The embattled Libyan leader Muammar Gaddafi, facing protests against his 41-year regime, has announced a reward of more than $400,000 for capturing the country's top opposition leader, a media report said.
According to a Libyan TV channel, Gaddafi offered a half million-dinar ($410,900) for the capture of former justice minister Mustafa Abdul-Jalil.
The bounty would be paid "to whoever captures and hands over" the "agent spy" Abdul-Jalil, and "200,000 Libyan dinars ($164,300) to whoever offers information leading to his actual arrest".
Inspired by the recent overthrow of long-term regimes in Tunisia and Egypt, Gaddafi's opponents are demanding his immediate removal.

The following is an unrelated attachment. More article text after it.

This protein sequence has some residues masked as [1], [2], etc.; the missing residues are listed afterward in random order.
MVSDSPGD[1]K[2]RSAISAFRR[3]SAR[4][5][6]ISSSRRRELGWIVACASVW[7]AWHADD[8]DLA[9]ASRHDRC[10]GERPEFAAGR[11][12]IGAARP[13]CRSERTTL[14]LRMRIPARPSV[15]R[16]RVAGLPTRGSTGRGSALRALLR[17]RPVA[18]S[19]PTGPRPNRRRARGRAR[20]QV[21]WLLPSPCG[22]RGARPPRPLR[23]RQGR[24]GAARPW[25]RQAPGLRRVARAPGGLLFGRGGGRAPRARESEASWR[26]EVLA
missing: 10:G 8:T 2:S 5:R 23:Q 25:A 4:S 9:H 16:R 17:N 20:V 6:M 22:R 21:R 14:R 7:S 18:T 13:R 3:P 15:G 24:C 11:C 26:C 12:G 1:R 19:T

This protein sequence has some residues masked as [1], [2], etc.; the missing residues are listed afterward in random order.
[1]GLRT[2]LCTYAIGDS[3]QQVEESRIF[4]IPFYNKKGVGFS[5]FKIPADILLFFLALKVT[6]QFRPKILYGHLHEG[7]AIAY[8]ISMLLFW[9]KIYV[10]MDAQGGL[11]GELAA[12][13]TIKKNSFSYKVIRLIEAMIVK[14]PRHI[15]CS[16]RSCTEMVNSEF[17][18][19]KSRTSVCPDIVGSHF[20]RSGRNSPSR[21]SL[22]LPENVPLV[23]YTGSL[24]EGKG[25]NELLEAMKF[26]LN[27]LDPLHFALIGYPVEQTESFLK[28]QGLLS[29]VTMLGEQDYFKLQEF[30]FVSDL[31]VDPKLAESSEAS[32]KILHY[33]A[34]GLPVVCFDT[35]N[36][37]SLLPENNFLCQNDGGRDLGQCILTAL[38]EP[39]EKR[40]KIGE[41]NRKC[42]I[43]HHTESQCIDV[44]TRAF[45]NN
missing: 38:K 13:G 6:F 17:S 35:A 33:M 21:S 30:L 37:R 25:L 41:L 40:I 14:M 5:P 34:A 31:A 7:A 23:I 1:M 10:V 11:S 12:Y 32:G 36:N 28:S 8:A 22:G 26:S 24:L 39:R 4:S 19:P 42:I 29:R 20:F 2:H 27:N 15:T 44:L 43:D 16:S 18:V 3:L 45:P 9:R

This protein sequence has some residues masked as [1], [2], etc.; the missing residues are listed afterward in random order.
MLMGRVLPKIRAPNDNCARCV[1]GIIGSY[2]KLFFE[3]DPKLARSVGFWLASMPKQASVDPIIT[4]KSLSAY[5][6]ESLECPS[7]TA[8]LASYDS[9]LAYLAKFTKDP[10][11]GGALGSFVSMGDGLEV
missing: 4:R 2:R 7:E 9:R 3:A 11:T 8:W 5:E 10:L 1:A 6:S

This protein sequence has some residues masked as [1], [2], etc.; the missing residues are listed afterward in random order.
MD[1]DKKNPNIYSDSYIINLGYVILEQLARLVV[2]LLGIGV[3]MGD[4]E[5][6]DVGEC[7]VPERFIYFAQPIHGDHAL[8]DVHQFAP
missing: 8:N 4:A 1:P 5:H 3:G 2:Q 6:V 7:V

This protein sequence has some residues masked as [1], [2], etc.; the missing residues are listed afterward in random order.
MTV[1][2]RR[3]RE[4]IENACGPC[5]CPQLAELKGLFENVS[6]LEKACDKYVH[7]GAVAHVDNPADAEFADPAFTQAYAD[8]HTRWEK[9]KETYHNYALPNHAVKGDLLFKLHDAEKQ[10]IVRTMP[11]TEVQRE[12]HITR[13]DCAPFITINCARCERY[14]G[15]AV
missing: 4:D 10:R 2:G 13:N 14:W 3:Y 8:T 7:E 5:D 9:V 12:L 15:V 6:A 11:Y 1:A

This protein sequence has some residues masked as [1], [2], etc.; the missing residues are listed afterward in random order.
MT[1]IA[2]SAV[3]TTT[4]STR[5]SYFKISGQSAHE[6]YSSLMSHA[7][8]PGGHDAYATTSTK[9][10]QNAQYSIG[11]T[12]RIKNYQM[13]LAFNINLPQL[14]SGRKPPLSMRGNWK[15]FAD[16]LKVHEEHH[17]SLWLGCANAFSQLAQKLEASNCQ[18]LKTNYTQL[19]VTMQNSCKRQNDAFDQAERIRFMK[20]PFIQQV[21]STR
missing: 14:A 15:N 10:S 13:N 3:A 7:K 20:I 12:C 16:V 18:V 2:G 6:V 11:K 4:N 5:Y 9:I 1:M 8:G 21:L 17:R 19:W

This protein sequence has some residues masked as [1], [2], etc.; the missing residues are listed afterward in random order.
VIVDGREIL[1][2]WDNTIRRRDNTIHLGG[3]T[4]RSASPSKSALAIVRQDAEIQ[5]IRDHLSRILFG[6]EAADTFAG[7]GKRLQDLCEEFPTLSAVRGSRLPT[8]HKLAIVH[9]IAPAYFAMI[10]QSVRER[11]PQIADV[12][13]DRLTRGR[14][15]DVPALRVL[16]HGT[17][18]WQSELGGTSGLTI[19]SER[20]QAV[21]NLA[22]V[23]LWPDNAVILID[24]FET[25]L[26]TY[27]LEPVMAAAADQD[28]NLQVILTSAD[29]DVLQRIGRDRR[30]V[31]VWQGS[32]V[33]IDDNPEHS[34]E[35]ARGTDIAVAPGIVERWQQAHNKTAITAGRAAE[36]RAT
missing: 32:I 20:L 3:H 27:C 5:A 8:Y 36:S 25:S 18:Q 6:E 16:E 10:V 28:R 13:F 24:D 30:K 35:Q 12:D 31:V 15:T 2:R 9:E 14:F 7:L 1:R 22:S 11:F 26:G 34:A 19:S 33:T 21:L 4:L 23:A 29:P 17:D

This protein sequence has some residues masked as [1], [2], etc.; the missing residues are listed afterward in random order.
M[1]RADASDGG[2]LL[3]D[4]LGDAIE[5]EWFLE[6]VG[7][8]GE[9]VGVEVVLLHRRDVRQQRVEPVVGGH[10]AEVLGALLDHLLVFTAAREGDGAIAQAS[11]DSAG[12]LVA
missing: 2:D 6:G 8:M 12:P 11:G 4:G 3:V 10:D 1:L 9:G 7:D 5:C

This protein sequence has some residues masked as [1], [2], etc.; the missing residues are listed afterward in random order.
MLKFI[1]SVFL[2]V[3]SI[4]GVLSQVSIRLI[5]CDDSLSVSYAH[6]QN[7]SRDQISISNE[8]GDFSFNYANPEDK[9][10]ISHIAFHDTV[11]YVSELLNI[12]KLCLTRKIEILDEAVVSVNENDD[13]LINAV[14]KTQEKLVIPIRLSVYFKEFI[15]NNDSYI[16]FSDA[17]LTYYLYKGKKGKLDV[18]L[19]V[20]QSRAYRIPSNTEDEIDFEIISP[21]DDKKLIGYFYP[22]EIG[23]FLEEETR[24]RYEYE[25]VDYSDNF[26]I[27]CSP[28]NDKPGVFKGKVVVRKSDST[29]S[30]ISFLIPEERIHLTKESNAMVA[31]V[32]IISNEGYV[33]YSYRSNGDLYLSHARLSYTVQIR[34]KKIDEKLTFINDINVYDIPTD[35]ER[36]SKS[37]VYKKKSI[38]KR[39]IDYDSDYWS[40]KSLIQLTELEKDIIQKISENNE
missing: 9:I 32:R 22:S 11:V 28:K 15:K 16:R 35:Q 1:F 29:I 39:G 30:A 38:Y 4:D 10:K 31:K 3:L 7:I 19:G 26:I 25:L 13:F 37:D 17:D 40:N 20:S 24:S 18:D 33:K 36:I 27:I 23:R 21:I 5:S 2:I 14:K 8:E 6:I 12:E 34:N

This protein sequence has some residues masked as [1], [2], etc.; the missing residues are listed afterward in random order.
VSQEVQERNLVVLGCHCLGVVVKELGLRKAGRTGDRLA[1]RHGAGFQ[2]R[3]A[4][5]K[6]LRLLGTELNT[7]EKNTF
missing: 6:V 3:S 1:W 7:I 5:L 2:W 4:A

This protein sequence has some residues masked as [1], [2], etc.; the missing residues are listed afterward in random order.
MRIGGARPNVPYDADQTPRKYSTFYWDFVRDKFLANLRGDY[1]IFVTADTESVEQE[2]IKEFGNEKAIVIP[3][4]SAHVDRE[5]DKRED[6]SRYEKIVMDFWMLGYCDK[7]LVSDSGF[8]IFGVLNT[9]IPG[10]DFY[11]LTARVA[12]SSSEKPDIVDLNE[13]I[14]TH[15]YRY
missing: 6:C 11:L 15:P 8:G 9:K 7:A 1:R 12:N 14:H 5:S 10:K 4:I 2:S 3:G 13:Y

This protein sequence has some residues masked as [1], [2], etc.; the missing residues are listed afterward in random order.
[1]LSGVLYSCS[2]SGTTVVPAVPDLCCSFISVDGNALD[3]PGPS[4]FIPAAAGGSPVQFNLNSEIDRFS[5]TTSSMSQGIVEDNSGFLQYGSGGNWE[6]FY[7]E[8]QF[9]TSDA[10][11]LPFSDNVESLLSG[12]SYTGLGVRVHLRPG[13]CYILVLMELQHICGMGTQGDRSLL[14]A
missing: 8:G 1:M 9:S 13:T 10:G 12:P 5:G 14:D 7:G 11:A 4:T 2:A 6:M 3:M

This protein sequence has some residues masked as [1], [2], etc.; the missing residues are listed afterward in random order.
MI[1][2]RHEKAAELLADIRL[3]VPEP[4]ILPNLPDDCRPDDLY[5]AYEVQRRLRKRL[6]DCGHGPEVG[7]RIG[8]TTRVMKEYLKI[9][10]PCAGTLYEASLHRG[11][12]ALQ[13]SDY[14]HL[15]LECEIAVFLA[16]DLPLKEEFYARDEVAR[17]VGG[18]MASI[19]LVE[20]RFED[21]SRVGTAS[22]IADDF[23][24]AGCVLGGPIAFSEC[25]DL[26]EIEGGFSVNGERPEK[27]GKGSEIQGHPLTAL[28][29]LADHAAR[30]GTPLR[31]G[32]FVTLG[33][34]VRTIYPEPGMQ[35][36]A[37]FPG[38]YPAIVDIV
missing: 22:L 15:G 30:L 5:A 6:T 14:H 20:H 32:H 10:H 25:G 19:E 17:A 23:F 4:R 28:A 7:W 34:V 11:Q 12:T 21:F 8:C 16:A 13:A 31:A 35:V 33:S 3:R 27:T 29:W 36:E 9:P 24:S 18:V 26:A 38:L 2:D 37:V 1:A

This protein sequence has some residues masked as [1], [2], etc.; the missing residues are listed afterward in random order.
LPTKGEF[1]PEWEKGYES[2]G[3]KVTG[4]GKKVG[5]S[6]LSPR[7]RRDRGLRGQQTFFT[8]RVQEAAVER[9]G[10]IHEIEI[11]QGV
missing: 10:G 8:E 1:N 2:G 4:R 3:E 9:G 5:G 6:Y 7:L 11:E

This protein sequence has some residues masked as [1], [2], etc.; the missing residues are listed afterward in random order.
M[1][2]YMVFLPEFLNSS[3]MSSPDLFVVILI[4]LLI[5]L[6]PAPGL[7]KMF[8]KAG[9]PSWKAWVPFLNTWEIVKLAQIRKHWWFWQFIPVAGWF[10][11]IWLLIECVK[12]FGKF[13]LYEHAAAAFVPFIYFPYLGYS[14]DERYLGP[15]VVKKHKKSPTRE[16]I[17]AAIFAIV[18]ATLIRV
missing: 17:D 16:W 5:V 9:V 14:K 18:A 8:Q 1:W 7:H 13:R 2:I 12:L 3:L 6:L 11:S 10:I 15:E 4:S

International human rights organisations have estimated about 6,000 people have been killed since the anti-Gaddafi protests began February 14. The UN said the toll ranged from 1,000 to 2,000 people.
Gaddafi said Wednesday in an interview with the Turkish TRT media holding that Libya is confronting an attempt by the Al Qaeda terrorist network to destabilise the situation there and in another Arab countries.
Gaddafi also blamed the current unrest in the country on Al Qaeda and its leader Osama bin Laden, who he said were seeking to turn Libya into a state resembling Afghanistan or Somalia.
The UN Security Council adopted a resolution Feb 26 on "targeted measures" against the current Libyan government. The sanctions include a total arms embargo, travel bans and freezing of accounts held by the country's leadership.
A UN resolution on the imposition of a no-fly zone over Libyan airspace is to be debated by NATO defence ministers later this week. Russia has said it is against all military intervention.